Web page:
Is the US getting rid of Daylight Savings? Who doesn’t do Daylight Savings?

Daylight Savings

Daylight Savings: The Senate approved legislation on Tuesday that would make daylight saving time permanent in the United States beginning in 2023. The Sunshine Protection Act of 2021 was approved unanimously, but it still needs House approval and President Biden’s signature before it becomes law.

For those hoping to put an end to annual clock shifting, this latest push in Congress may be better late than never.

“We don’t have to keep doing stupid things like this any longer. And I’m not sure why we would enshrine this in our laws and keep it for so long “Senator Marco Rubio, R-Fla., one of the bill’s sponsors, stated on the Senate floor.

“Hopefully, this will be the year that it is completed. And, excuse the pun, but this is a concept whose time has come “He continued.

US getting rid of Daylight Savings

According to the office of House Majority Leader Steny Hoyer, there are no immediate plans to vote on daylight saving time, but the House Committee on Energy and Commerce held a hearing on it last week and there is bipartisan support for it.
Daylight saving time began as an attempt to pack more hours of sunlight into the day during the summertime and reduce energy consumption, though critics question how effective it has been in that regard.

Instead, experts say that changing our clocks twice a year has increased by lack of sleep and other health issues. The American Academy of Sleep Medicine advocates for a national clock that is operational all year.

Daylight saving time currently accounts for approximately eight months of the year, with the remainder referred to as standard time.

According to a recent Economist/YouGov poll, 63 percent of U.S. adults want to do away with the biannual clock change. It was also discovered that more people favor permanently instituting daylight saving time rather than the standard time.

According to the National Conference of State Legislatures, at least 18 states have passed legislation to permanently switch to daylight saving time over the last four years, though federal law must first be changed to allow it.

How does Daylight Saving Time function?

The majority of Americans change their timers for Daylight Saving Time twice a year. Every year, the change takes place on the second Sunday of March and the first Sunday of November. To minimize disruption, the shift is always performed on the weekend at 2:00 a.m.

“Spring forward, fall back,” goes the saying, so in the spring you turn your clock forward one hour and in the autumn you turn your clock back an hour. The time change allows people to take advantage of more daylight during the summer, saving energy and reducing traffic accidents and crime.

Who doesn’t do Daylight Savings?

Only Hawaii, most of Arizona, Puerto Rico, the Northern Mariana Islands, the US Virgin Islands, Guam, and American Samoa do not observe Daylight Saving Time.

Arizona began experimenting with the change in 1918 but decided to discontinue it permanently in 1968. Although the state observes Standard Time, the Navajo Nation, a Native American territory in the state’s northeast that also borders New Mexico and Utah, observes Daylight Saving Time twice a year.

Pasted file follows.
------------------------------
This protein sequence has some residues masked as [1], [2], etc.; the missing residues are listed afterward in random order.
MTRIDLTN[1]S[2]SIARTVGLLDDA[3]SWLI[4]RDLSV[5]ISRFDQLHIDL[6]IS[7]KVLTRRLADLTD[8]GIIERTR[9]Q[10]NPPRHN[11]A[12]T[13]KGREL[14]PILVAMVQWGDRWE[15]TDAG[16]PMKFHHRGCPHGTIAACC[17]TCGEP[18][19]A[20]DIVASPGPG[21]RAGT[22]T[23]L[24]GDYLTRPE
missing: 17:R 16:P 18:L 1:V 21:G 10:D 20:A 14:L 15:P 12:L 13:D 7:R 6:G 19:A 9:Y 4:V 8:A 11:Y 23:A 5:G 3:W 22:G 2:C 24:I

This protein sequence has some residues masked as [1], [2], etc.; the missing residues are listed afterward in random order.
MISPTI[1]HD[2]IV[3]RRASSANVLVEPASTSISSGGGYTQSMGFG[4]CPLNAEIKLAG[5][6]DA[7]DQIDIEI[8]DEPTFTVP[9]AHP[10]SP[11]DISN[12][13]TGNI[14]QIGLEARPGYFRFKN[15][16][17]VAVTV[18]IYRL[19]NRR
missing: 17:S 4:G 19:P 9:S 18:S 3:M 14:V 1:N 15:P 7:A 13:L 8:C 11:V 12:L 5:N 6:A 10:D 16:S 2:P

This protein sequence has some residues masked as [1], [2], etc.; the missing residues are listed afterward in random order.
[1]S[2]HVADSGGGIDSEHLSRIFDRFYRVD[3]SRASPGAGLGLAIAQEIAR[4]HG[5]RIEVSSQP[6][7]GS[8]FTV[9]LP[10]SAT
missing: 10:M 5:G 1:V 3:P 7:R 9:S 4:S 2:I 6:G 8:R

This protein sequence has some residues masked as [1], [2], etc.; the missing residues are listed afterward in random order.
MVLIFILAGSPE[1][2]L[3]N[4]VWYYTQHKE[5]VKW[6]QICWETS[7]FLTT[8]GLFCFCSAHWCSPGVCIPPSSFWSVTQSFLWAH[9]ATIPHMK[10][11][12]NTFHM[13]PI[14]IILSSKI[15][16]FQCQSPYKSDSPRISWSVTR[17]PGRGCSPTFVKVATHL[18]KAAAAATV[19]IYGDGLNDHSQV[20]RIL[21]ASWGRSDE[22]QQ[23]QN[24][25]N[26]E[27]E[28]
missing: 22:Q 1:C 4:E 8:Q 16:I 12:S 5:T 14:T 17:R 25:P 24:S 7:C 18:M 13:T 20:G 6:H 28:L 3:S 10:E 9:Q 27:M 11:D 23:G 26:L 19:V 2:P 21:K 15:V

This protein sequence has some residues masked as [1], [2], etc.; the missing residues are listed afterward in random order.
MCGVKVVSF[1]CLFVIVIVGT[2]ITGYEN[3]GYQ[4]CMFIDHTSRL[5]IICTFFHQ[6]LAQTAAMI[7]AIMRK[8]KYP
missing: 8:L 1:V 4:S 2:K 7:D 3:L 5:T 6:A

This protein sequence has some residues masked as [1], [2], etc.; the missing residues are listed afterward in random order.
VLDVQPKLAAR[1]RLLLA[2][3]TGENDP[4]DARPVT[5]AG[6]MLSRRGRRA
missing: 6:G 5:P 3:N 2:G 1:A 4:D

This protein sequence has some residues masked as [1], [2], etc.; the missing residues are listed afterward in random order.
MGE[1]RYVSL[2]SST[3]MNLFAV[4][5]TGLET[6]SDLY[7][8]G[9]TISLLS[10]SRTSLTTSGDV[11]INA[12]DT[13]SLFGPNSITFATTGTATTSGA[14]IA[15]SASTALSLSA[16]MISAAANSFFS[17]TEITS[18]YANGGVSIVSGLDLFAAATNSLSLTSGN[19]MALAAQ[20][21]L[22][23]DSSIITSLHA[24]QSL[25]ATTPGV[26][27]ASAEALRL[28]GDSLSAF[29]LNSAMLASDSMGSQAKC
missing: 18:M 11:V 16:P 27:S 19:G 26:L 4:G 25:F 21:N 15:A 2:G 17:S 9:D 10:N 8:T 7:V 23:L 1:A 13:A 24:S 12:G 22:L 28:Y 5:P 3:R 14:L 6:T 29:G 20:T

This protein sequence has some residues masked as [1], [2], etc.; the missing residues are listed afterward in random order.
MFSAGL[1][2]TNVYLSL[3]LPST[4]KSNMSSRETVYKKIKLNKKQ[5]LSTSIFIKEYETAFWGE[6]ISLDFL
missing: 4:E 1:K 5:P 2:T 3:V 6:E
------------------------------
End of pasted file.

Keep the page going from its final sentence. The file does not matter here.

The only other state that does not currently observe Daylight Saving Time is Hawaii. They, like the other US territories in the Pacific and Caribbean Seas, are close enough to the equator that there is no massive distinction in sunrise and sunset times throughout the year, so changing the hour has no benefit.

Why do we set our clocks ahead for Daylight Saving Time?

Benjamin Franklin, who was living in Paris at the time, is credited with the first suggestion of adjusting our clocks to reap the benefits of the longer summer days. However, it was a British builder named William Willett who proposed the idea to Parliament as a way for the country as a whole to make better use of daylight.

However, to save energy during the First World War, Germany was the first to implement seasonal time changes. By 1918, most European nations, the United States, and the United Kingdom, as well as their allies, had adopted Daylight Saving Time. However, many nations abandoned the system in the years following the war, only to reintroduce it when there was a need to conserve energy.

Is it true that Daylight Saving Time saves energy?

Daylight Saving Time is credited with reducing crime because people are doing activities in the daylight, which gives criminals fewer opportunities, as well as saving lives and trying to prevent traffic accidents. The main reason for the twice-yearly switch, however, is the energy savings it is said to provide. According to a 1975 study conducted by the US Department of Transportation, the US experienced nearly a 1% daily savings on energy use during the yearly Daylight Saving Time period.

However, those findings have been contradicted by a more recent analysis conducted in 2006, when Indiana implemented statewide Daylight Saving Time. Researchers discovered that residential energy consumption increased by about 1%. They speculated that, despite the fact that less lighting is required, the longer summer evenings resulted in an increase in AC usage in households across the state.

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